Please Note: This article is written for users of the following Microsoft Excel versions: 97, 2000, 2002, and 2003. If you are using a later version (Excel 2007 or later), this tip may not work for you. For a version of this tip written specifically for later versions of Excel, click here: Changing Line Color in a Drawing Object.

Changing Line Color in a Drawing Object

by Allen Wyatt
(last updated August 3, 2013)

Lines are used for all graphics within Excel. Lines are typically used to outline the shape, although you can use them for arrows and for drawing directly on your worksheet. Excel allows you to specify the color or pattern that should be used for your lines. To change the line color used in an object, follow these steps:

  1. Make sure the Drawing toolbar is displayed.
  2. Click once on the object whose line color you want to change. The object is selected.
  3. Click on the Line Color tool on the Drawing toolbar. The color of the lines in the object are changed to the color used in the bar at the bottom of the Line Color tool.
  4. To use a different color, click on the down-arrow to the right of the tool and choose a different color.

ExcelTips is your source for cost-effective Microsoft Excel training. This tip (2451) applies to Microsoft Excel 97, 2000, 2002, and 2003. You can find a version of this tip for the ribbon interface of Excel (Excel 2007 and later) here: Changing Line Color in a Drawing Object.

Author Bio

Allen Wyatt

With more than 50 non-fiction books and numerous magazine articles to his credit, Allen Wyatt is an internationally recognized author. He  is president of Sharon Parq Associates, a computer and publishing services company. ...

MORE FROM ALLEN

Dividing Values

When working with large numbers, you may need a way to quickly divide a range of those numbers by a specific value. Here's ...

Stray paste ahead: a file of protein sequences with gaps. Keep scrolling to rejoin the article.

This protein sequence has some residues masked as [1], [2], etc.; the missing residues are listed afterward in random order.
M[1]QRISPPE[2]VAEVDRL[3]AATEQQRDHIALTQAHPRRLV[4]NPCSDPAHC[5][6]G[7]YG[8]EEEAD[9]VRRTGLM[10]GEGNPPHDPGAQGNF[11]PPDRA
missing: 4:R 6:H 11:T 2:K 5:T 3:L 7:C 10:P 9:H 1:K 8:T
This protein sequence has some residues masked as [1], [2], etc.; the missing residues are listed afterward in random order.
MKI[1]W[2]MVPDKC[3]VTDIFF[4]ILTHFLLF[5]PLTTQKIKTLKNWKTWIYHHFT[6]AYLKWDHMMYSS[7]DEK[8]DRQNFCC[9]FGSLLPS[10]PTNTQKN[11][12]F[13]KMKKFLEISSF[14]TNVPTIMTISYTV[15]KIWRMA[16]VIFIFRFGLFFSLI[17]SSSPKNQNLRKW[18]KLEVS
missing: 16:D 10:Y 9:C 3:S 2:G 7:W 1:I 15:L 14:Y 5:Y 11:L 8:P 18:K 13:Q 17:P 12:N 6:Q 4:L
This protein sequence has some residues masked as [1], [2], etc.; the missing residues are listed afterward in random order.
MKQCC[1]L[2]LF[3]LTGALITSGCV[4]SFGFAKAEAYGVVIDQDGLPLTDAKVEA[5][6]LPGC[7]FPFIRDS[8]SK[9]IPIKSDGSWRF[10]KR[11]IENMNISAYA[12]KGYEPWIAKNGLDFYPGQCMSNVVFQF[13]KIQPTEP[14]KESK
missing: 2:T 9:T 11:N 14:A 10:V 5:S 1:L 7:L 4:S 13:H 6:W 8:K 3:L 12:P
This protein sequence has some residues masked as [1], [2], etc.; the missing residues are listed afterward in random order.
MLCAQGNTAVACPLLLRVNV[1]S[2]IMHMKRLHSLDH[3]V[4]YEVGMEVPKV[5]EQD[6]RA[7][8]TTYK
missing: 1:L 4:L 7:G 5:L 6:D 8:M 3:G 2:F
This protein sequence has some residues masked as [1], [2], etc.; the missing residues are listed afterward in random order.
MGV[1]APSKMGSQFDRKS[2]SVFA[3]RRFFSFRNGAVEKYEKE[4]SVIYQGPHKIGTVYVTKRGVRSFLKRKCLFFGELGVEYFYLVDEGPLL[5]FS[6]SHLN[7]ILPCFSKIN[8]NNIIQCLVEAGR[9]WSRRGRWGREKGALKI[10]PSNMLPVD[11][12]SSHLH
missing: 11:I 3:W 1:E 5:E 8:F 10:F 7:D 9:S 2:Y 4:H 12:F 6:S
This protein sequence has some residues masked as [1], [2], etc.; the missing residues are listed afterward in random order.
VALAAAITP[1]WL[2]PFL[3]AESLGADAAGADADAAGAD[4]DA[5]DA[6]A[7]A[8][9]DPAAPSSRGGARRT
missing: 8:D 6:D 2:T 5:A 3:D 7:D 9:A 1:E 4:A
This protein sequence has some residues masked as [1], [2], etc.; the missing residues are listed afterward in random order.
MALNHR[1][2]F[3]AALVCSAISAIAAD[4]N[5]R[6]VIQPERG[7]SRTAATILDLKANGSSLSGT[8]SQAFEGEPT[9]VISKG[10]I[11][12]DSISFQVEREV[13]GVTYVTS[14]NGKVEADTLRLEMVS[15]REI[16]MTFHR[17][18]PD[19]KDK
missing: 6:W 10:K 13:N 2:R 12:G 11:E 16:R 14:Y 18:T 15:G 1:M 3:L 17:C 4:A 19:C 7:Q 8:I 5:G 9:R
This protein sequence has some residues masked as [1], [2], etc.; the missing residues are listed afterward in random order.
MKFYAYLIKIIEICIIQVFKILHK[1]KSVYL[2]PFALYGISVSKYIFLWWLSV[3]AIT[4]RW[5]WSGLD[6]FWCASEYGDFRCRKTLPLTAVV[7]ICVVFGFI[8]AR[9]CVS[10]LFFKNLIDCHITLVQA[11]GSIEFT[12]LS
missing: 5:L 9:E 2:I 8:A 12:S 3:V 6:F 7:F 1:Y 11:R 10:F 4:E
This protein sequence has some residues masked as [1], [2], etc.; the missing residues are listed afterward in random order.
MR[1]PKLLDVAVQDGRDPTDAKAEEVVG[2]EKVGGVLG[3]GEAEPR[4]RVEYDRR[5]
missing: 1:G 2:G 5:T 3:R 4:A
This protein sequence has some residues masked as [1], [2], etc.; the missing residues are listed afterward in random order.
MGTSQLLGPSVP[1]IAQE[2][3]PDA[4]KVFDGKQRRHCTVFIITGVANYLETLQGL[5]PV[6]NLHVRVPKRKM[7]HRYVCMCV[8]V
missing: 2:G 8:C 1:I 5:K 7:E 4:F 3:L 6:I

Discover More

Saving an Envelope for Future Use

It can take a while to get an envelope to appear just the way you need. Why throw your work away when you are done with the ...

Discover More

Multiple Footers on a Page

Trying to figure out how you want Word to handle footers in your document can be a challenge, primarily because Word allows ...

Discover More

Excel Smarts for Beginners! Featuring the friendly and trusted For Dummies style, this popular guide shows beginners how to get up and running with Excel while also helping more experienced users get comfortable with the newest features. Check out Excel 2013 For Dummies today!

More ExcelTips (menu)

Inserting Multiple Drawing Objects

When you need to add more than one of a particular drawing object to a worksheet, you can use the techniques described in ...

Discover More

Adding Text to an AutoShape

You can add text to all sorts of drawing shapes, not just text boxes. Here's how easy it is.

Discover More

Printing a Chart

It is inevitable that if you spend time creating a chart you will want to print that chart on your printer. Here's how you ...

Discover More
Subscribe

FREE SERVICE: Get tips like this every week in ExcelTips, a free productivity newsletter. Enter your address and click "Subscribe."

View most recent newsletter.

Comments

If you would like to add an image to your comment (not an avatar, but an image to help in making the point of your comment), include the characters [{fig}] in your comment text. You’ll be prompted to upload your image when you submit the comment. Maximum image size is 6Mpixels. Images larger than 600px wide or 1000px tall will be reduced. Up to three images may be included in a comment. All images are subject to review. Commenting privileges may be curtailed if inappropriate images are posted.

What is two more than 4?

There are currently no comments for this tip. (Be the first to leave your comment—just use the simple form above!)


This Site

Got a version of Excel that uses the menu interface (Excel 97, Excel 2000, Excel 2002, or Excel 2003)? This site is for you! If you use a later version of Excel, visit our ExcelTips site focusing on the ribbon interface.

Newest Tips
Subscribe

FREE SERVICE: Get tips like this every week in ExcelTips, a free productivity newsletter. Enter your address and click "Subscribe."

(Your e-mail address is not shared with anyone, ever.)

View the most recent newsletter.